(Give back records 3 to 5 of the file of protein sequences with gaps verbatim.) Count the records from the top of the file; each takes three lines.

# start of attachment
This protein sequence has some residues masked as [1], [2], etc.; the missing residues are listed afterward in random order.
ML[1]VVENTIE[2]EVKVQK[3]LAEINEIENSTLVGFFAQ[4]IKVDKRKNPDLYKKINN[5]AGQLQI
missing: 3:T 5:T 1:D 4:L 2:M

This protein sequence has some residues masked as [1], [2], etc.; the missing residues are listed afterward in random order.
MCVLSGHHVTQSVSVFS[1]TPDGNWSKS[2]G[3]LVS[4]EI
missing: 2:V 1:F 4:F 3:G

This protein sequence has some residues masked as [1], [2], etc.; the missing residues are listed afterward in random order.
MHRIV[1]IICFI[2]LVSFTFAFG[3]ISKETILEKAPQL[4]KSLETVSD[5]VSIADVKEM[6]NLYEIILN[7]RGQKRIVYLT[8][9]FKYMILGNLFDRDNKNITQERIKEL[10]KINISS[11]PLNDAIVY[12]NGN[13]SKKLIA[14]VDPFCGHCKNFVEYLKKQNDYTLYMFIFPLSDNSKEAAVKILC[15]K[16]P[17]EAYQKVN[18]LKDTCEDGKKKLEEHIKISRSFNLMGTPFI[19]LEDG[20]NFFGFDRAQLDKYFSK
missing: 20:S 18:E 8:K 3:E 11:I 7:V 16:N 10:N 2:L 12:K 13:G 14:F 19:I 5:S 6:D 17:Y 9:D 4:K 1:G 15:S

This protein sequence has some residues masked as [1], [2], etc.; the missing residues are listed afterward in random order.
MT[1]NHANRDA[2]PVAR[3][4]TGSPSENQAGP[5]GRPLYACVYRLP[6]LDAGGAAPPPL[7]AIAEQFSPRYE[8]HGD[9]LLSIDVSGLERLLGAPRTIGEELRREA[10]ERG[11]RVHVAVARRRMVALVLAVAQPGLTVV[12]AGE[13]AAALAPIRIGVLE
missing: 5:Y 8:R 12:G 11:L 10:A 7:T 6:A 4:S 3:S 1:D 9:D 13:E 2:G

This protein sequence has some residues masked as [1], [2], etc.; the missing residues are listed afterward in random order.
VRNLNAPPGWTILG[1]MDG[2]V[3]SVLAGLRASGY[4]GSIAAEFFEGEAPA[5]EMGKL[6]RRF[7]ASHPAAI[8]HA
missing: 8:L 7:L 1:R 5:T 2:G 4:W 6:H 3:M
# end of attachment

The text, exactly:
This protein sequence has some residues masked as [1], [2], etc.; the missing residues are listed afterward in random order.
MHRIV[1]IICFI[2]LVSFTFAFG[3]ISKETILEKAPQL[4]KSLETVSD[5]VSIADVKEM[6]NLYEIILN[7]RGQKRIVYLT[8][9]FKYMILGNLFDRDNKNITQERIKEL[10]KINISS[11]PLNDAIVY[12]NGN[13]SKKLIA[14]VDPFCGHCKNFVEYLKKQNDYTLYMFIFPLSDNSKEAAVKILC[15]K[16]P[17]EAYQKVN[18]LKDTCEDGKKKLEEHIKISRSFNLMGTPFI[19]LEDG[20]NFFGFDRAQLDKYFSK
missing: 20:S 18:E 8:K 3:E 11:I 7:V 16:N 10:N 2:L 12:K 13:G 14:F 19:I 5:S 6:D 17:Y 9:D 4:K 1:G 15:S

This protein sequence has some residues masked as [1], [2], etc.; the missing residues are listed afterward in random order.
MT[1]NHANRDA[2]PVAR[3][4]TGSPSENQAGP[5]GRPLYACVYRLP[6]LDAGGAAPPPL[7]AIAEQFSPRYE[8]HGD[9]LLSIDVSGLERLLGAPRTIGEELRREA[10]ERG[11]RVHVAVARRRMVALVLAVAQPGLTVV[12]AGE[13]AAALAPIRIGVLE
missing: 5:Y 8:R 12:G 11:L 10:A 7:T 6:A 4:S 3:S 1:D 9:D 13:E 2:G

This protein sequence has some residues masked as [1], [2], etc.; the missing residues are listed afterward in random order.
VRNLNAPPGWTILG[1]MDG[2]V[3]SVLAGLRASGY[4]GSIAAEFFEGEAPA[5]EMGKL[6]RRF[7]ASHPAAI[8]HA
missing: 8:L 7:L 1:R 5:T 2:G 4:W 6:H 3:M